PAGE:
What's happening in the Hunter for Science Week

National Science Week is happening across Australia. 

It is your chance to feel the passion of those dedicated to finding the facts without political spin or evil intent.

It’s your chance to marvel at new discoveries and to relive the old favourites of frogs and tadpoles, to enjoy the robots and coding – the new kids on the block – the way of the future.

Therefore, this coming week is a happy week, a discovery week.

A time to put aside the fake news of our political leaders, the filtered and selected news of your Facebook feed, and to learn something new. 

In the Hunter you can do science in Dungog, learn botany from the old masters at the Hunter Region Botanic Gardens, check out the planets with astronomers, and get into the amazing world of robotics as a family.

“By having both child and parent collaboratively involved in hands-on workshops, active engagement, understanding and excitement in STEM can really take place,” says Heath Raferty of MiniSparx.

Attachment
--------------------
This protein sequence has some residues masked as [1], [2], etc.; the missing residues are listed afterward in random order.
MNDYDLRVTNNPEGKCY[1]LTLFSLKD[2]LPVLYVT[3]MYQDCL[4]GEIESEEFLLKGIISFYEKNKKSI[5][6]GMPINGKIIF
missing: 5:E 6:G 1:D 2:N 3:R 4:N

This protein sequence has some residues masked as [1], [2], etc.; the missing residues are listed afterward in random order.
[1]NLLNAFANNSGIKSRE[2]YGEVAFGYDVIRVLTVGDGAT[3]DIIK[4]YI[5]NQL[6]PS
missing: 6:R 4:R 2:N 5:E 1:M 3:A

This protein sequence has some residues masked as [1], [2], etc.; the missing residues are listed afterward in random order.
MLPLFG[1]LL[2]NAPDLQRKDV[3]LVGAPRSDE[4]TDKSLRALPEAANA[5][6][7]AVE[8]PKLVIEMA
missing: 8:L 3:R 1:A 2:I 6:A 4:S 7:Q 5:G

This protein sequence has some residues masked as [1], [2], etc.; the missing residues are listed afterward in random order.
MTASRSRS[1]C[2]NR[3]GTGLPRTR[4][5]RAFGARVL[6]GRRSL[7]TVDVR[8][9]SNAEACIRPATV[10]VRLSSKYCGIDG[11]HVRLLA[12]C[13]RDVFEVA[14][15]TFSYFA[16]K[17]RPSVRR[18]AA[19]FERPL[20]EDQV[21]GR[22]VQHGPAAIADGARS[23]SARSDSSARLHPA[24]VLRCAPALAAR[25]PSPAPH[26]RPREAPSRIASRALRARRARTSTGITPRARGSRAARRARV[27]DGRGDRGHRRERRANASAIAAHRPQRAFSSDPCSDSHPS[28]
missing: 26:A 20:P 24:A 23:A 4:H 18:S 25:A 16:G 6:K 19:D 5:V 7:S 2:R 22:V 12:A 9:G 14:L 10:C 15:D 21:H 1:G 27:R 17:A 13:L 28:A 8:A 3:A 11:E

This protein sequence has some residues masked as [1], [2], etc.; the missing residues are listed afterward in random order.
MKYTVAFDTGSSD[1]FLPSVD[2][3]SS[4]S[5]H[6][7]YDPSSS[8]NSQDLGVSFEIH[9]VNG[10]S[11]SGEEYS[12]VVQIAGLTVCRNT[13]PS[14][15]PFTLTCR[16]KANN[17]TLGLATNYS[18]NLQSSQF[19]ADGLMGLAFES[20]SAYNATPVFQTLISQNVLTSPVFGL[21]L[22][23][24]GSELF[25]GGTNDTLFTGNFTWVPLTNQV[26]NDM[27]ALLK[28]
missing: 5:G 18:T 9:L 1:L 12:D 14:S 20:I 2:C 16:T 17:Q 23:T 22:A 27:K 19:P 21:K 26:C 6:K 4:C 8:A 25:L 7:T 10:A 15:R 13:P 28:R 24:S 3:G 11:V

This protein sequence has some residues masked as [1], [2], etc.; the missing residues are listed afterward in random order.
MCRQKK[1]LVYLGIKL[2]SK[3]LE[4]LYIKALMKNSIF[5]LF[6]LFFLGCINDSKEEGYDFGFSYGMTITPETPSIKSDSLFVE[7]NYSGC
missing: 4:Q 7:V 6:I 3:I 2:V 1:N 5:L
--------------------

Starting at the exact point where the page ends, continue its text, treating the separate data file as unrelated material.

The University of Newcastle’s Callaghan Campus will host a full program on Saturday with ‘build an electric vehicle’ workshops, home-made solar cells, rocks and minerals, earthquakes, soil testing, magic beads and hovering magnets, and a series of six-minute cutting-edge science presentations. 

It’s a chance to hear some of our world famous scientists talk about rewilding lions, nanomaterials, microbial beasts, yeasts, ancient reefs and much more. 

As usual, Sunday is the Science Festival at Newcastle Museum ,with the super-popular glistening garbage truck front and centre once again, supported by frogs, science shows, rocks and mini solar car racing.

I hope that your take home message from National Science Week will be a better understanding of the importance of science in our daily lives and in our future. 

Our politicians need to put a plan in place for Australia that will see us right for the next 100 years, and it is up to us to ensure that those politicians use the facts of science, not the whims of self-interest and party politics, to chart this path forward.

Emeritus Professor Tim Roberts

School of Enviromental and  Life Sciences

The University of Newcastle.